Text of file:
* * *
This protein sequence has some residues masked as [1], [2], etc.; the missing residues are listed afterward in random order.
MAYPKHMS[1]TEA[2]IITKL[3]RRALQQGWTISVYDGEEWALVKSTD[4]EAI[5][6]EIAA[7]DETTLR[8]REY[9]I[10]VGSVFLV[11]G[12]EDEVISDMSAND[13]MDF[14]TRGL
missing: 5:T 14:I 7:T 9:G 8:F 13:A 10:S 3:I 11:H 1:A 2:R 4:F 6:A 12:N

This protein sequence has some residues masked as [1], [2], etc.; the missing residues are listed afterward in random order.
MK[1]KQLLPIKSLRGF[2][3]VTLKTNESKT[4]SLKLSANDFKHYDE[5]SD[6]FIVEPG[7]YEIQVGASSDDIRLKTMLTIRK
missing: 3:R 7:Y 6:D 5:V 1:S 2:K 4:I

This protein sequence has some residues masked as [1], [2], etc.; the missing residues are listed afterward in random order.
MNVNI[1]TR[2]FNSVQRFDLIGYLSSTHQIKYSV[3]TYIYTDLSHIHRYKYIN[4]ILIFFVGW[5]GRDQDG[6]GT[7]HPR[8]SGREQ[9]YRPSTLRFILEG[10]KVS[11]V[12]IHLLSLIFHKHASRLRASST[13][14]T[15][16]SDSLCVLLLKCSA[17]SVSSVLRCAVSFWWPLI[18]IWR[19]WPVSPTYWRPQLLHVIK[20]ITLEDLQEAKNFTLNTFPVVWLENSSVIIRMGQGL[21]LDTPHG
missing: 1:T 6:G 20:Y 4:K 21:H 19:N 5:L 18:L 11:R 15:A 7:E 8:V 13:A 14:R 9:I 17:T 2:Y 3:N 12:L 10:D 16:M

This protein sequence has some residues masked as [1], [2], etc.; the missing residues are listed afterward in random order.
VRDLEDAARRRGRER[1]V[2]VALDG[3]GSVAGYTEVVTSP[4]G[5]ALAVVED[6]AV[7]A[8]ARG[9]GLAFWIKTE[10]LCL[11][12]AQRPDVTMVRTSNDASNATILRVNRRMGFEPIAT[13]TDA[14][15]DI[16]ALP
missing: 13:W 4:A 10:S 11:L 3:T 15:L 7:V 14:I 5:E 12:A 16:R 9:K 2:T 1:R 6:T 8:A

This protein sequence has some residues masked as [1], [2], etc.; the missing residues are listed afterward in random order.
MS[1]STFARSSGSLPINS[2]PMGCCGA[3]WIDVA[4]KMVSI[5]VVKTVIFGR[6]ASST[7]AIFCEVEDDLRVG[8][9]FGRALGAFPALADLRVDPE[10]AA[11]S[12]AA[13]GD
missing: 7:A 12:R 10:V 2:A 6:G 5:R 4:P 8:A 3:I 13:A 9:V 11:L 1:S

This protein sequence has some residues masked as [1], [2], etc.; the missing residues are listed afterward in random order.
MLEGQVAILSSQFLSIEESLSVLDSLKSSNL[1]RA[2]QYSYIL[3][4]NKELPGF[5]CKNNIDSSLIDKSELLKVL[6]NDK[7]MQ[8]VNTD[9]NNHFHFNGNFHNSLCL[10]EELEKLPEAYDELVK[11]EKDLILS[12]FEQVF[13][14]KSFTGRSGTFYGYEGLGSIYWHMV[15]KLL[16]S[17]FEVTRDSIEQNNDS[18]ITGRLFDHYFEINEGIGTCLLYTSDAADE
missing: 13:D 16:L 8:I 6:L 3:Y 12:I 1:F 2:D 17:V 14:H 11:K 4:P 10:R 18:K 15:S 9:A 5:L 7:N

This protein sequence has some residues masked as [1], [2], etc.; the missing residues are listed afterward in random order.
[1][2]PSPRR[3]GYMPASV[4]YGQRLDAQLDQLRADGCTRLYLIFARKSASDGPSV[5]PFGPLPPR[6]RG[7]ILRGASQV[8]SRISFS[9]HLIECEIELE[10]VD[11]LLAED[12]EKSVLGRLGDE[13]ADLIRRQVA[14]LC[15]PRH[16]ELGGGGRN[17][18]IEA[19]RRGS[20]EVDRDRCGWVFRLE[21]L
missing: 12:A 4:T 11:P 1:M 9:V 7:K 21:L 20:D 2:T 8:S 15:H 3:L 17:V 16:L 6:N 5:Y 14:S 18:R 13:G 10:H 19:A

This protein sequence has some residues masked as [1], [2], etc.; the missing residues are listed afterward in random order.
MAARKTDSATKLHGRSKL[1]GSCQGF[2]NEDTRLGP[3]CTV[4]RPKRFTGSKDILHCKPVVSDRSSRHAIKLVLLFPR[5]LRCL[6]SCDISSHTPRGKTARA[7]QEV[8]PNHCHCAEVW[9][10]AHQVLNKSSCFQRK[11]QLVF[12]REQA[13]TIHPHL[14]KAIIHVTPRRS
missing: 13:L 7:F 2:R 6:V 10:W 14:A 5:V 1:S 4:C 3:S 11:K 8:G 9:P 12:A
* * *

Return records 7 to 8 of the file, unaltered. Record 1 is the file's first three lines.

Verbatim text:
This protein sequence has some residues masked as [1], [2], etc.; the missing residues are listed afterward in random order.
[1][2]PSPRR[3]GYMPASV[4]YGQRLDAQLDQLRADGCTRLYLIFARKSASDGPSV[5]PFGPLPPR[6]RG[7]ILRGASQV[8]SRISFS[9]HLIECEIELE[10]VD[11]LLAED[12]EKSVLGRLGDE[13]ADLIRRQVA[14]LC[15]PRH[16]ELGGGGRN[17][18]IEA[19]RRGS[20]EVDRDRCGWVFRLE[21]L
missing: 12:A 4:T 11:P 1:M 9:V 7:K 21:L 20:D 2:T 8:S 15:H 3:L 17:V 16:L 6:N 5:Y 14:S 18:R 13:G 10:H 19:A

This protein sequence has some residues masked as [1], [2], etc.; the missing residues are listed afterward in random order.
MAARKTDSATKLHGRSKL[1]GSCQGF[2]NEDTRLGP[3]CTV[4]RPKRFTGSKDILHCKPVVSDRSSRHAIKLVLLFPR[5]LRCL[6]SCDISSHTPRGKTARA[7]QEV[8]PNHCHCAEVW[9][10]AHQVLNKSSCFQRK[11]QLVF[12]REQA[13]TIHPHL[14]KAIIHVTPRRS
missing: 13:L 7:F 2:R 6:V 10:W 14:A 5:V 1:S 4:C 3:S 11:K 8:G 9:P 12:A